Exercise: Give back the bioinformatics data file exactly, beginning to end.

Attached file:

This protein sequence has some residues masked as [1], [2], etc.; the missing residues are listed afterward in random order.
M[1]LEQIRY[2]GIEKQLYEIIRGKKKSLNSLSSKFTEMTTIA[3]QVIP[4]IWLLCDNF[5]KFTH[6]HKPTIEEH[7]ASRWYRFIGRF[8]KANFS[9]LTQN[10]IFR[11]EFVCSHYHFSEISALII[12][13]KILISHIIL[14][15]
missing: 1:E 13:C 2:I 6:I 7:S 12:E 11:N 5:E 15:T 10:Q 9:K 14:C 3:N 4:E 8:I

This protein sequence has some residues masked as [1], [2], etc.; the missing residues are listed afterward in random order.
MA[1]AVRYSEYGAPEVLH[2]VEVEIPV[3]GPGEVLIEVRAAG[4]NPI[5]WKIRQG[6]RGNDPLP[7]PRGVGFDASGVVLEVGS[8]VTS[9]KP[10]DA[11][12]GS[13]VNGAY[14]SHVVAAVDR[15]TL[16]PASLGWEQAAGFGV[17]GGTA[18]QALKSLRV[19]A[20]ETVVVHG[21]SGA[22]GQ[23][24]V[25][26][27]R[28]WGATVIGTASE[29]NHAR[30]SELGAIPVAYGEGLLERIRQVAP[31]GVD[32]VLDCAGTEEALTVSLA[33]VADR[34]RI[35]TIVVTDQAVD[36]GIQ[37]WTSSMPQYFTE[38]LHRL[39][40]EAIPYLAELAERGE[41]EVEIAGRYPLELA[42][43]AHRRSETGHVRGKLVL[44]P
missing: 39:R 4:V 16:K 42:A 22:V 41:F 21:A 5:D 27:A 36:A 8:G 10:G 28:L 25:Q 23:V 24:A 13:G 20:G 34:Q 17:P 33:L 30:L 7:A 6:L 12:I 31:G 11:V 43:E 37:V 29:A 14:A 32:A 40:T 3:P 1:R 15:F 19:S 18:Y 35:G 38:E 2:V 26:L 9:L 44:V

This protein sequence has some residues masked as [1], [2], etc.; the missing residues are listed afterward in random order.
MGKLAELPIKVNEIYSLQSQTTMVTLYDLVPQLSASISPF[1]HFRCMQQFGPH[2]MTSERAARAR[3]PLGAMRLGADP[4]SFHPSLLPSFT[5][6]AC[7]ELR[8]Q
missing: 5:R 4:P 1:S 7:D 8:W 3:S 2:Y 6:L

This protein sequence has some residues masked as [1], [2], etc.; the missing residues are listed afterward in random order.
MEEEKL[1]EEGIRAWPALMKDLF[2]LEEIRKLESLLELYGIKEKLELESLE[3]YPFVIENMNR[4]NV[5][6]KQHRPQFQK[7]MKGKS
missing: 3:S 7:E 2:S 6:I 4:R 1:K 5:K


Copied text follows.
This protein sequence has some residues masked as [1], [2], etc.; the missing residues are listed afterward in random order.
M[1]LEQIRY[2]GIEKQLYEIIRGKKKSLNSLSSKFTEMTTIA[3]QVIP[4]IWLLCDNF[5]KFTH[6]HKPTIEEH[7]ASRWYRFIGRF[8]KANFS[9]LTQN[10]IFR[11]EFVCSHYHFSEISALII[12][13]KILISHIIL[14][15]
missing: 1:E 13:C 2:I 6:I 7:S 12:E 11:N 5:E 15:T 10:Q 9:K 14:C 3:N 4:E 8:I

This protein sequence has some residues masked as [1], [2], etc.; the missing residues are listed afterward in random order.
MA[1]AVRYSEYGAPEVLH[2]VEVEIPV[3]GPGEVLIEVRAAG[4]NPI[5]WKIRQG[6]RGNDPLP[7]PRGVGFDASGVVLEVGS[8]VTS[9]KP[10]DA[11][12]GS[13]VNGAY[14]SHVVAAVDR[15]TL[16]PASLGWEQAAGFGV[17]GGTA[18]QALKSLRV[19]A[20]ETVVVHG[21]SGA[22]GQ[23][24]V[25][26][27]R[28]WGATVIGTASE[29]NHAR[30]SELGAIPVAYGEGLLERIRQVAP[31]GVD[32]VLDCAGTEEALTVSLA[33]VADR[34]RI[35]TIVVTDQAVD[36]GIQ[37]WTSSMPQYFTE[38]LHRL[39][40]EAIPYLAELAERGE[41]EVEIAGRYPLELA[42][43]AHRRSETGHVRGKLVL[44]P
missing: 39:R 4:V 16:K 42:A 22:V 41:F 21:A 5:D 27:A 36:A 8:G 10:G 28:L 25:Q 23:V 24:A 13:G 20:G 34:Q 17:P 33:L 30:L 7:A 6:L 12:I 31:G 11:V 43:E 37:V 29:A 14:A 32:A 40:T 3:P 1:R 15:F 19:S 18:Y 35:G 38:E 2:V 26:L 9:L 44:V

This protein sequence has some residues masked as [1], [2], etc.; the missing residues are listed afterward in random order.
MGKLAELPIKVNEIYSLQSQTTMVTLYDLVPQLSASISPF[1]HFRCMQQFGPH[2]MTSERAARAR[3]PLGAMRLGADP[4]SFHPSLLPSFT[5][6]AC[7]ELR[8]Q
missing: 5:R 4:P 1:S 7:D 8:W 3:S 2:Y 6:L

This protein sequence has some residues masked as [1], [2], etc.; the missing residues are listed afterward in random order.
MEEEKL[1]EEGIRAWPALMKDLF[2]LEEIRKLESLLELYGIKEKLELESLE[3]YPFVIENMNR[4]NV[5][6]KQHRPQFQK[7]MKGKS
missing: 3:S 7:E 2:S 6:I 4:R 1:K 5:K